The Blood Sugar Roller coaster (This is one ride you don’t want your kids to get on)

Our brain’s primary fuel source is sugar (glucose). When our blood sugar gets low- the brain cries “FEED ME NOW!” and will stop at nothing to be satiated. This will make a sensible person eat half of a birthday cake at the office before coming up for air and realizing what she has done.

When kids eat a high carbohydrate meal (plain noodles, bread with jelly, pancakes with syrup) or too many sweets (soda, candy), they will get the sugar HIGH and then the sugar CRASH.

First their blood sugar will climb the roller coaster, sending them into hyperactivity. The body wants to keep the sugar level in control so it will pump out insulin to bring it back down. Large amounts of insulin will quickly drop blood sugar and even overcompensate, causing blood sugar to fall below the balanced level. The brain detects this and in an effort to survive starts the process over again with a dramatic call for “MORE FOOD NOW!”

When glucose levels drop too low, we crave more sugar instead of a healthy salad or sandwich. It also makes us feel irritable, unable to concentrate and fatigued. Many kids actually ride this roller coaster all day long! The extra glucose being removed from the blood gets put away in storage for future use, this leads to weight gain if it goes unused. Over time, with high glucose and insulin in the blood, the cells become resistant to insulin – the cause of type 2 diabetes (no longer called “adult onset” because we are seeing it in kids now!). Obesity and diabetes are on the rise in US children and can often be prevented with smarter food choices and exercise.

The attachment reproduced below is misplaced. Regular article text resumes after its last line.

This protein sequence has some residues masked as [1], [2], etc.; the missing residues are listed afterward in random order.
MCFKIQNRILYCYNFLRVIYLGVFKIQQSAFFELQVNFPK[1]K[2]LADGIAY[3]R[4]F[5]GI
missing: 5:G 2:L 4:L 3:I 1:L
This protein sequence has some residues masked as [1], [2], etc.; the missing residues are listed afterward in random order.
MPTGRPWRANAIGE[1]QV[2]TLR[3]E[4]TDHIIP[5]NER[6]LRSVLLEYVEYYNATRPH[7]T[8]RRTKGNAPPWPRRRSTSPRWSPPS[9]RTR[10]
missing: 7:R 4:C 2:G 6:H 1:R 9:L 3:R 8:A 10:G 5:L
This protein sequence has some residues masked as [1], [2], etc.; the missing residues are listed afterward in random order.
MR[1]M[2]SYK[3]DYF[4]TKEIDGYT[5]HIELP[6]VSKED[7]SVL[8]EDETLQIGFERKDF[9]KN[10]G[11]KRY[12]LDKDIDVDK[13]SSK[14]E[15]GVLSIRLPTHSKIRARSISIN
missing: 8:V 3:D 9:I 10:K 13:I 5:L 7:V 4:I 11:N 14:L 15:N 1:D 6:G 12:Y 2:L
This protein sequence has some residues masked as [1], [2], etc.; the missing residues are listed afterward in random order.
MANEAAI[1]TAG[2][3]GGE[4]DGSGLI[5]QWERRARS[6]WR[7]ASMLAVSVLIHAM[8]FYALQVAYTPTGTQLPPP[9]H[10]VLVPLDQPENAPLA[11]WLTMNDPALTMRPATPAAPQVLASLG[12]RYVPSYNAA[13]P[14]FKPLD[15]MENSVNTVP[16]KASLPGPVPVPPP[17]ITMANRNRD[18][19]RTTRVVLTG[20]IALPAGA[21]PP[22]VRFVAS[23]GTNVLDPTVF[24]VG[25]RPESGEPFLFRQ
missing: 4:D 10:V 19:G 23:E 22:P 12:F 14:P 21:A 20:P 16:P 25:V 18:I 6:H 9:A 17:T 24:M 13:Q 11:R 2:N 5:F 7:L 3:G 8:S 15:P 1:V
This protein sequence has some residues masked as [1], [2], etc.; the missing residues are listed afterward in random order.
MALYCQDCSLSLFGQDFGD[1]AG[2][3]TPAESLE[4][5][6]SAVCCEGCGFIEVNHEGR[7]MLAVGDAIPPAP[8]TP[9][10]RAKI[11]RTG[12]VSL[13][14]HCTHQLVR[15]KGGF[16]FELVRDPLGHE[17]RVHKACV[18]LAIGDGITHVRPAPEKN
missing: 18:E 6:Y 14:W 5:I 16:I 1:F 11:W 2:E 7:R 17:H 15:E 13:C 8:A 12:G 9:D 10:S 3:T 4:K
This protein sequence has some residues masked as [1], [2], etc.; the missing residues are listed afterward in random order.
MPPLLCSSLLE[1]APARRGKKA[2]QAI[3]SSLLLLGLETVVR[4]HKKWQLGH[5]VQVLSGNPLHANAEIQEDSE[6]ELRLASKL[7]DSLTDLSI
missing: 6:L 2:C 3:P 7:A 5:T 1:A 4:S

Riding the blood sugar roller coaster makes kids hyperactive, irritable, emotional, and lack focus. It puts them at risk for obesity and diabetes. Sound nutrition choices are the most effective way to prevent these problems.

So what do you feed them?

~ Balance the carbohydrates (bread, pasta, crackers, chips, rice, cookies) with some protein and fat. When there is fat or protein in a meal- the sugar will enter the blood stream more slowly, reducing the risk of a sugar spike. Fiber will also slow sugar down — this is why we recommend whole fruit (with fiber intact) over a cup of fruit juice which is mostly sugar.

– If your kid just has to have a bagel for breakfast, top it with nut butter, hummus, avocado or sliced meat. If oatmeal is a favorite breakfast, trade the sweetened instant oatmeal for its high fiber whole form,“steel cut oats,” and add chopped nuts and fresh or dried fruit. If you are going to enjoy a little ice cream after dinner make sure dinner had some good protein and fat. Consider mixing a spoonful of peanut butter into the ice cream or top with nuts.

Limit super sweet foods like dried fruit and fruit leather. A little is great before activity or as part of a meal with protein and fat.

~ Completely avoid corn syrup.

~ Limit cane sugar, cane juice, candy.

~ Watch the drinks!!!! Many kids live on “sugar water” disguised as a healthy drink. Avoid all energy drinks, gatorade, full-strength juice, sweetened lemonade and soda (even the “healthy” ones.)

~ Get moving!! Kids need to play, move and run around every day! Muscle activity is the most effective way to burn up extra glucose in the blood.

Keeping your kids’ blood sugar stable helps keep them stable — emotionally and physically.

Erika Siegel, ND, LAc

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